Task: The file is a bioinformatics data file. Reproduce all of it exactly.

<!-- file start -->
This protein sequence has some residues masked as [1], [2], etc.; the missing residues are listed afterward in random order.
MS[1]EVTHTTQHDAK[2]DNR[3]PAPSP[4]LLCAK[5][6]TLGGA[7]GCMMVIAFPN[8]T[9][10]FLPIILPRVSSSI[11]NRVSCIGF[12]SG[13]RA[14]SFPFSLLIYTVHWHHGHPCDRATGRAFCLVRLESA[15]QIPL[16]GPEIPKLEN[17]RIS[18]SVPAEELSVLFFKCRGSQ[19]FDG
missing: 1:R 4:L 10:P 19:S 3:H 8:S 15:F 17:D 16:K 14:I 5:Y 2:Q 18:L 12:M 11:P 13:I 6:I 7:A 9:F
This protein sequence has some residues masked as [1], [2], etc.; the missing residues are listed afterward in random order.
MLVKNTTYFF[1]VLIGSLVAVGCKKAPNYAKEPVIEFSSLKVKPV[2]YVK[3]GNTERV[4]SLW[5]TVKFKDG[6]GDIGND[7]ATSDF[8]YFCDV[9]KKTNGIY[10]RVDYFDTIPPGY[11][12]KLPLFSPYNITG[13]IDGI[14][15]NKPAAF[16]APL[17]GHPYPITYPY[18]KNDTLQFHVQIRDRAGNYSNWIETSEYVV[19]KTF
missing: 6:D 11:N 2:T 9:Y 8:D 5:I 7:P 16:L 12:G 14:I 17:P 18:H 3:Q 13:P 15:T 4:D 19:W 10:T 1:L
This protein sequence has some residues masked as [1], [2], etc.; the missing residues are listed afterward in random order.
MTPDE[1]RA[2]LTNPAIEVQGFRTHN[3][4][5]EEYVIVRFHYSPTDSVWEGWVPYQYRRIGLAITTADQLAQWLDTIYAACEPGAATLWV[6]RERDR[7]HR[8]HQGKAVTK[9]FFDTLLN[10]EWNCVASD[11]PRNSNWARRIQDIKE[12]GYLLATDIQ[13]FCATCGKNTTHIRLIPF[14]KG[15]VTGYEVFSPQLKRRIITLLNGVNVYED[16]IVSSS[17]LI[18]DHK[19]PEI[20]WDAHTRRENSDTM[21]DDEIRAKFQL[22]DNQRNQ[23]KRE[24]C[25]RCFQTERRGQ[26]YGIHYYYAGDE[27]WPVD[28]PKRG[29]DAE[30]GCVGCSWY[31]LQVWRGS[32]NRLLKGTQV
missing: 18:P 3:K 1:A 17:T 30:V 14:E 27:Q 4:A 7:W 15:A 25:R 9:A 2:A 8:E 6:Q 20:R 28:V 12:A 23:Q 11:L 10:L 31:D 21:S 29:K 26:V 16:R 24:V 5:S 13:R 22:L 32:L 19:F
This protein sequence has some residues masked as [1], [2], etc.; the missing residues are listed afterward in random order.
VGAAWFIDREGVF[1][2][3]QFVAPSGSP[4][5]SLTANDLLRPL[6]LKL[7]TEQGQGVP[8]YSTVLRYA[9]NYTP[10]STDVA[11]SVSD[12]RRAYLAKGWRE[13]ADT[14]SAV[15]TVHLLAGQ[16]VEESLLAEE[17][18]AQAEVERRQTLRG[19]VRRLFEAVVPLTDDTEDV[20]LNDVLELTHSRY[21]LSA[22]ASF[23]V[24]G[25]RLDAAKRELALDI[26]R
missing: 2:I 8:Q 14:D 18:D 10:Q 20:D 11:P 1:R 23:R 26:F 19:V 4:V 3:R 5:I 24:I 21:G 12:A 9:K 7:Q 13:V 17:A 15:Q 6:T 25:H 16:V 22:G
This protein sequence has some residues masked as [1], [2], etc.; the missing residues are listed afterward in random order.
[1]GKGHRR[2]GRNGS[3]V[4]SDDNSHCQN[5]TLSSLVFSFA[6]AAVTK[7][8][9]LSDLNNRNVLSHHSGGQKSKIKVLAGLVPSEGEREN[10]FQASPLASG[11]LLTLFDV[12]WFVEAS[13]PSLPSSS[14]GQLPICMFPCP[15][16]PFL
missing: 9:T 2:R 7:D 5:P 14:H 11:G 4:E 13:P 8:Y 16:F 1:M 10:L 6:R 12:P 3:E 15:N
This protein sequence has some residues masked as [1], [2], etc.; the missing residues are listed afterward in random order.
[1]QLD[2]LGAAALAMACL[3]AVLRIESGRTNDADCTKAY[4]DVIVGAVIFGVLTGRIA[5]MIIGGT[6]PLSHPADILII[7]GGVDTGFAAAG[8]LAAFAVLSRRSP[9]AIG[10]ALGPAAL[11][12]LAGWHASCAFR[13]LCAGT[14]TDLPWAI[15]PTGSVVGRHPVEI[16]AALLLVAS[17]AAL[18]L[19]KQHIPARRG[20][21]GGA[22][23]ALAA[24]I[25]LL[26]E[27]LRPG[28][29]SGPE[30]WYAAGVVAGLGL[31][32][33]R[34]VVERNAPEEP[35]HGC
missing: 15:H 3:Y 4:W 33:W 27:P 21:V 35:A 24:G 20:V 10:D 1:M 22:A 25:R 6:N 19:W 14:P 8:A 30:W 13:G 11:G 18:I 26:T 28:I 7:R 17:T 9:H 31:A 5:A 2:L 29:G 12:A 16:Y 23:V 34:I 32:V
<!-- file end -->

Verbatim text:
This protein sequence has some residues masked as [1], [2], etc.; the missing residues are listed afterward in random order.
MS[1]EVTHTTQHDAK[2]DNR[3]PAPSP[4]LLCAK[5][6]TLGGA[7]GCMMVIAFPN[8]T[9][10]FLPIILPRVSSSI[11]NRVSCIGF[12]SG[13]RA[14]SFPFSLLIYTVHWHHGHPCDRATGRAFCLVRLESA[15]QIPL[16]GPEIPKLEN[17]RIS[18]SVPAEELSVLFFKCRGSQ[19]FDG
missing: 1:R 4:L 10:P 19:S 3:H 8:S 15:F 17:D 16:K 14:I 5:Y 2:Q 18:L 12:M 11:P 13:I 6:I 7:A 9:F
This protein sequence has some residues masked as [1], [2], etc.; the missing residues are listed afterward in random order.
MLVKNTTYFF[1]VLIGSLVAVGCKKAPNYAKEPVIEFSSLKVKPV[2]YVK[3]GNTERV[4]SLW[5]TVKFKDG[6]GDIGND[7]ATSDF[8]YFCDV[9]KKTNGIY[10]RVDYFDTIPPGY[11][12]KLPLFSPYNITG[13]IDGI[14][15]NKPAAF[16]APL[17]GHPYPITYPY[18]KNDTLQFHVQIRDRAGNYSNWIETSEYVV[19]KTF
missing: 6:D 11:N 2:T 9:Y 8:D 5:I 7:P 16:L 12:G 14:I 17:P 18:H 3:Q 13:P 15:T 4:D 19:W 10:T 1:L
This protein sequence has some residues masked as [1], [2], etc.; the missing residues are listed afterward in random order.
MTPDE[1]RA[2]LTNPAIEVQGFRTHN[3][4][5]EEYVIVRFHYSPTDSVWEGWVPYQYRRIGLAITTADQLAQWLDTIYAACEPGAATLWV[6]RERDR[7]HR[8]HQGKAVTK[9]FFDTLLN[10]EWNCVASD[11]PRNSNWARRIQDIKE[12]GYLLATDIQ[13]FCATCGKNTTHIRLIPF[14]KG[15]VTGYEVFSPQLKRRIITLLNGVNVYED[16]IVSSS[17]LI[18]DHK[19]PEI[20]WDAHTRRENSDTM[21]DDEIRAKFQL[22]DNQRNQ[23]KRE[24]C[25]RCFQTERRGQ[26]YGIHYYYAGDE[27]WPVD[28]PKRG[29]DAE[30]GCVGCSWY[31]LQVWRGS[32]NRLLKGTQV
missing: 18:P 3:K 1:A 17:T 30:V 14:E 27:Q 4:A 7:W 15:A 25:R 9:A 2:A 8:E 6:Q 20:R 28:V 12:A 23:Q 11:L 10:L 31:D 21:S 29:K 26:V 16:R 24:V 5:S 13:R 22:L 32:L 19:F
This protein sequence has some residues masked as [1], [2], etc.; the missing residues are listed afterward in random order.
VGAAWFIDREGVF[1][2][3]QFVAPSGSP[4][5]SLTANDLLRPL[6]LKL[7]TEQGQGVP[8]YSTVLRYA[9]NYTP[10]STDVA[11]SVSD[12]RRAYLAKGWRE[13]ADT[14]SAV[15]TVHLLAGQ[16]VEESLLAEE[17][18]AQAEVERRQTLRG[19]VRRLFEAVVPLTDDTEDV[20]LNDVLELTHSRY[21]LSA[22]ASF[23]V[24]G[25]RLDAAKRELALDI[26]R
missing: 2:I 8:Q 14:D 18:D 10:Q 20:D 11:P 1:R 23:R 26:F 19:V 4:V 3:R 5:I 24:I 21:G 12:A 9:K 7:Q 13:V 17:A 15:Q 6:T 25:H 16:V 22:G
This protein sequence has some residues masked as [1], [2], etc.; the missing residues are listed afterward in random order.
[1]GKGHRR[2]GRNGS[3]V[4]SDDNSHCQN[5]TLSSLVFSFA[6]AAVTK[7][8][9]LSDLNNRNVLSHHSGGQKSKIKVLAGLVPSEGEREN[10]FQASPLASG[11]LLTLFDV[12]WFVEAS[13]PSLPSSS[14]GQLPICMFPCP[15][16]PFL
missing: 9:T 2:R 7:D 5:P 14:H 11:G 4:E 13:P 8:Y 16:F 1:M 10:L 6:R 12:P 3:E 15:N
This protein sequence has some residues masked as [1], [2], etc.; the missing residues are listed afterward in random order.
[1]QLD[2]LGAAALAMACL[3]AVLRIESGRTNDADCTKAY[4]DVIVGAVIFGVLTGRIA[5]MIIGGT[6]PLSHPADILII[7]GGVDTGFAAAG[8]LAAFAVLSRRSP[9]AIG[10]ALGPAAL[11][12]LAGWHASCAFR[13]LCAGT[14]TDLPWAI[15]PTGSVVGRHPVEI[16]AALLLVAS[17]AAL[18]L[19]KQHIPARRG[20][21]GGA[22][23]ALAA[24]I[25]LL[26]E[27]LRPG[28][29]SGPE[30]WYAAGVVAGLGL[31][32][33]R[34]VVERNAPEEP[35]HGC
missing: 15:H 3:Y 4:W 33:W 27:P 21:V 35:A 24:G 20:V 10:D 1:M 22:A 25:R 6:N 19:W 14:P 8:A 30:W 13:G 11:G 18:I 26:T 28:I 7:R 17:T 9:H 31:A 5:A 2:L 29:G 12:A 16:Y 23:V 34:I 32:V